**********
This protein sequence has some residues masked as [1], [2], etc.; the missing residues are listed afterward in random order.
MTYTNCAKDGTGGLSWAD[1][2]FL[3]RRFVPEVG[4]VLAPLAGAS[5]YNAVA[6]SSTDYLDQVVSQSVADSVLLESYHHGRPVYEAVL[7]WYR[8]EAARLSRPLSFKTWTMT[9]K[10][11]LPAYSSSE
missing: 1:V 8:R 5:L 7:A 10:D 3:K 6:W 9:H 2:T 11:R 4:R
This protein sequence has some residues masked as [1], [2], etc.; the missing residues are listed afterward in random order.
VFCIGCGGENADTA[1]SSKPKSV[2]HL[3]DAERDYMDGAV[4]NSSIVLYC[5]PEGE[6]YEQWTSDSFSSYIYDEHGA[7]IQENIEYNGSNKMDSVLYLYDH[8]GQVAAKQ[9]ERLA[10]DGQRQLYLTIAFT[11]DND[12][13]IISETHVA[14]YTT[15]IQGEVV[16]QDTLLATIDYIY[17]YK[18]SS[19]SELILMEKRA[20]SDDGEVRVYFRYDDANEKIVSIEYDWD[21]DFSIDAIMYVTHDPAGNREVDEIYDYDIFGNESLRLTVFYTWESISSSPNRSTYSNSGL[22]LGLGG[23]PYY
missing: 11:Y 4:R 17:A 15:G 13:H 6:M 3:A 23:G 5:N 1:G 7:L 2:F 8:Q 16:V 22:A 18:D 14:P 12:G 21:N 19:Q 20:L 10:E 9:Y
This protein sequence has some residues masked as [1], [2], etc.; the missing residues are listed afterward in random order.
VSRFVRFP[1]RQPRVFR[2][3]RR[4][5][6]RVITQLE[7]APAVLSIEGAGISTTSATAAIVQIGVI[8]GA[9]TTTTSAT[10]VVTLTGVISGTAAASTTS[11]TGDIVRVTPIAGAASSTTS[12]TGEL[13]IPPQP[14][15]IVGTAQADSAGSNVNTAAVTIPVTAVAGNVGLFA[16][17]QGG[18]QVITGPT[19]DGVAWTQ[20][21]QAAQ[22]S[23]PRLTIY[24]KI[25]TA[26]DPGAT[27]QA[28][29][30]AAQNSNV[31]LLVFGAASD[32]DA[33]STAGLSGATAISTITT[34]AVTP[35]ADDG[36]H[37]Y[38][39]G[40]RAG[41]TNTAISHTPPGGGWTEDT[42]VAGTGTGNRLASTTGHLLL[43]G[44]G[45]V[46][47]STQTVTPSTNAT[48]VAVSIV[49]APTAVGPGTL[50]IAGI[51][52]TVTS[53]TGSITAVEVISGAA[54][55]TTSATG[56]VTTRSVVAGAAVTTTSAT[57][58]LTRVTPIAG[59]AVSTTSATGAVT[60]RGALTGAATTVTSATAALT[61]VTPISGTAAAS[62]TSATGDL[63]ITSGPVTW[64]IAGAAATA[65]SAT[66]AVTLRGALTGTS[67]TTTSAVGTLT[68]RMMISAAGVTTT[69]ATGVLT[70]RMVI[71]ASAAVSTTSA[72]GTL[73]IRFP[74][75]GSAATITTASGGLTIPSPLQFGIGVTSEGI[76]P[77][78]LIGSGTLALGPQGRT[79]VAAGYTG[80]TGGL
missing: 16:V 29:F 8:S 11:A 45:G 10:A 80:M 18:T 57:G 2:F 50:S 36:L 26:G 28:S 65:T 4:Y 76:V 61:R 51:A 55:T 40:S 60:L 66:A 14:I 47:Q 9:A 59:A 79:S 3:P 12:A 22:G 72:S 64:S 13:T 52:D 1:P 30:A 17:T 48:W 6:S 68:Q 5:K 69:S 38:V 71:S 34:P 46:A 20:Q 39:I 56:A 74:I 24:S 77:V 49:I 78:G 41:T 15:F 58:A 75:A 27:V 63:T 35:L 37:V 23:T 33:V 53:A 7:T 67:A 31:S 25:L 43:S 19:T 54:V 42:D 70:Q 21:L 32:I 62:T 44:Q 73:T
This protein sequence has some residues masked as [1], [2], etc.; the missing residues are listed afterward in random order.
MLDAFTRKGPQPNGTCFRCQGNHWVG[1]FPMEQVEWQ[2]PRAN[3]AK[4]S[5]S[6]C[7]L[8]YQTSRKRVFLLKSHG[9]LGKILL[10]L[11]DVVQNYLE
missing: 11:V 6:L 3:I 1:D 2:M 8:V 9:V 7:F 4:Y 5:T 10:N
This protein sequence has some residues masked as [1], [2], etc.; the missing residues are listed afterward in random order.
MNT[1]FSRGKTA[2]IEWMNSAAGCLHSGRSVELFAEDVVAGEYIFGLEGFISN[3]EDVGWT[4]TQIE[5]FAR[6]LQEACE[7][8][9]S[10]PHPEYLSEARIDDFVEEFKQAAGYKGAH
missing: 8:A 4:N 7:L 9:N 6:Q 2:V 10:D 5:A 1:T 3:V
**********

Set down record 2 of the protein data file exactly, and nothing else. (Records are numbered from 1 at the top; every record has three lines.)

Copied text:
This protein sequence has some residues masked as [1], [2], etc.; the missing residues are listed afterward in random order.
VFCIGCGGENADTA[1]SSKPKSV[2]HL[3]DAERDYMDGAV[4]NSSIVLYC[5]PEGE[6]YEQWTSDSFSSYIYDEHGA[7]IQENIEYNGSNKMDSVLYLYDH[8]GQVAAKQ[9]ERLA[10]DGQRQLYLTIAFT[11]DND[12][13]IISETHVA[14]YTT[15]IQGEVV[16]QDTLLATIDYIY[17]YK[18]SS[19]SELILMEKRA[20]SDDGEVRVYFRYDDANEKIVSIEYDWD[21]DFSIDAIMYVTHDPAGNREVDEIYDYDIFGNESLRLTVFYTWESISSSPNRSTYSNSGL[22]LGLGG[23]PYY
missing: 11:Y 4:R 17:A 15:G 13:H 6:M 3:A 23:G 5:N 1:G 7:L 2:F 8:Q 16:V 22:A 18:D 14:P 12:G 21:N 19:Q 20:L 10:E 9:Y